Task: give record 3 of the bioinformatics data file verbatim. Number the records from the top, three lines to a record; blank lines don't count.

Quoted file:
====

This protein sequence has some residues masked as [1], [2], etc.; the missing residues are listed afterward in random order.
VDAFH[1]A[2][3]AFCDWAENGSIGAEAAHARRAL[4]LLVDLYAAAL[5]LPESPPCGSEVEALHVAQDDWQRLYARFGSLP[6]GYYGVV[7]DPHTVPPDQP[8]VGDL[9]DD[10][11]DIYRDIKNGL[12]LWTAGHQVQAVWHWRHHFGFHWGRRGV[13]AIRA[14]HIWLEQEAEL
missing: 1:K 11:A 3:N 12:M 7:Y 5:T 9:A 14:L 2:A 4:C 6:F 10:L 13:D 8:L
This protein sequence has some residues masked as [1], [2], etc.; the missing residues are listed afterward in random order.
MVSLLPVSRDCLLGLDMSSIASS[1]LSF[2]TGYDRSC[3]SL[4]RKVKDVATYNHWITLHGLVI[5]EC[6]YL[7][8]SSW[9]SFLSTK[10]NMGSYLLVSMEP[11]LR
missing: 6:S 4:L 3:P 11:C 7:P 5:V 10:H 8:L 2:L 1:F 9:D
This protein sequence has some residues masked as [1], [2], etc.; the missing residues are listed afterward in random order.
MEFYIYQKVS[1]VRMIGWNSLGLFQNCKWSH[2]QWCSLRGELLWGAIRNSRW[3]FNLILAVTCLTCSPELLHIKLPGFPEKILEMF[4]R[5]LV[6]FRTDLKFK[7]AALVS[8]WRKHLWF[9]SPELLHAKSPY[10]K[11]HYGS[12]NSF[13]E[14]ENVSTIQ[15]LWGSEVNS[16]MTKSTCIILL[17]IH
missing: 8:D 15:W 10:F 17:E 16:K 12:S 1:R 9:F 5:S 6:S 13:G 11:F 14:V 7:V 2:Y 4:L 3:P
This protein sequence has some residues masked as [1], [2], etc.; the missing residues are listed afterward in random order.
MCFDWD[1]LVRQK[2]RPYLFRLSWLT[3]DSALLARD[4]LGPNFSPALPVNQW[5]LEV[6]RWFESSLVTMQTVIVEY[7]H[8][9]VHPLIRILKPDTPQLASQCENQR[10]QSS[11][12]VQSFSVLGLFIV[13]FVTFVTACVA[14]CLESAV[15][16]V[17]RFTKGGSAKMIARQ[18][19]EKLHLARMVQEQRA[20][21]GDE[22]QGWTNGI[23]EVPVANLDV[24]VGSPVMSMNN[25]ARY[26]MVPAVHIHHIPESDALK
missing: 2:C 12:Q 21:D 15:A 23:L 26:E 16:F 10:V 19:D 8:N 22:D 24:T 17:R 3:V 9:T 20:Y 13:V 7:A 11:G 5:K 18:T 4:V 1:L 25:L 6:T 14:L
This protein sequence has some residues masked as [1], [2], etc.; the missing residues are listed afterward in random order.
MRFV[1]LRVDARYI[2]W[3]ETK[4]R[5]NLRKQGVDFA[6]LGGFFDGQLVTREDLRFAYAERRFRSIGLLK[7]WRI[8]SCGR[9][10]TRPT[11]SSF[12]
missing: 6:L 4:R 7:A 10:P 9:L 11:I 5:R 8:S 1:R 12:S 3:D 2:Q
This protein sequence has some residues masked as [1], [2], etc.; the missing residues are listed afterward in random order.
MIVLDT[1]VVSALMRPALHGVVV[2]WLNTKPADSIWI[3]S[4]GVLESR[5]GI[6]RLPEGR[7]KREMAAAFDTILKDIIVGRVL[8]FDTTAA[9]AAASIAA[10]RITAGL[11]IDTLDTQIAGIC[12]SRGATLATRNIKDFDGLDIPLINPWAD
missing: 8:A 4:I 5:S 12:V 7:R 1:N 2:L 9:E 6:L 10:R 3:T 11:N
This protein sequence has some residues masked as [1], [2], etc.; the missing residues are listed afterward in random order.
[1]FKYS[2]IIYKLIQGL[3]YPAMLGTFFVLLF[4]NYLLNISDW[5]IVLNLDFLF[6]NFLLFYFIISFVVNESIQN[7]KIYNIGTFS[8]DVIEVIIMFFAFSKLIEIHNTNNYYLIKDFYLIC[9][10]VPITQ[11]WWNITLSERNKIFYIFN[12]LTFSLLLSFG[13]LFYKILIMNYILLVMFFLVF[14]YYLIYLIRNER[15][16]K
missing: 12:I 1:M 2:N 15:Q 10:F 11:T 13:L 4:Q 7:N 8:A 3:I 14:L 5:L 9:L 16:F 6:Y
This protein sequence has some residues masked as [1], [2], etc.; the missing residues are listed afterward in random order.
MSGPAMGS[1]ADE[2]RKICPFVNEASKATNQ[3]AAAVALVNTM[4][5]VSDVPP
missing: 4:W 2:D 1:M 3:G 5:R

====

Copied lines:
This protein sequence has some residues masked as [1], [2], etc.; the missing residues are listed afterward in random order.
MEFYIYQKVS[1]VRMIGWNSLGLFQNCKWSH[2]QWCSLRGELLWGAIRNSRW[3]FNLILAVTCLTCSPELLHIKLPGFPEKILEMF[4]R[5]LV[6]FRTDLKFK[7]AALVS[8]WRKHLWF[9]SPELLHAKSPY[10]K[11]HYGS[12]NSF[13]E[14]ENVSTIQ[15]LWGSEVNS[16]MTKSTCIILL[17]IH
missing: 8:D 15:W 10:F 17:E 16:K 12:S 1:R 9:F 5:S 6:S 13:G 11:F 14:V 7:V 2:Y 4:L 3:P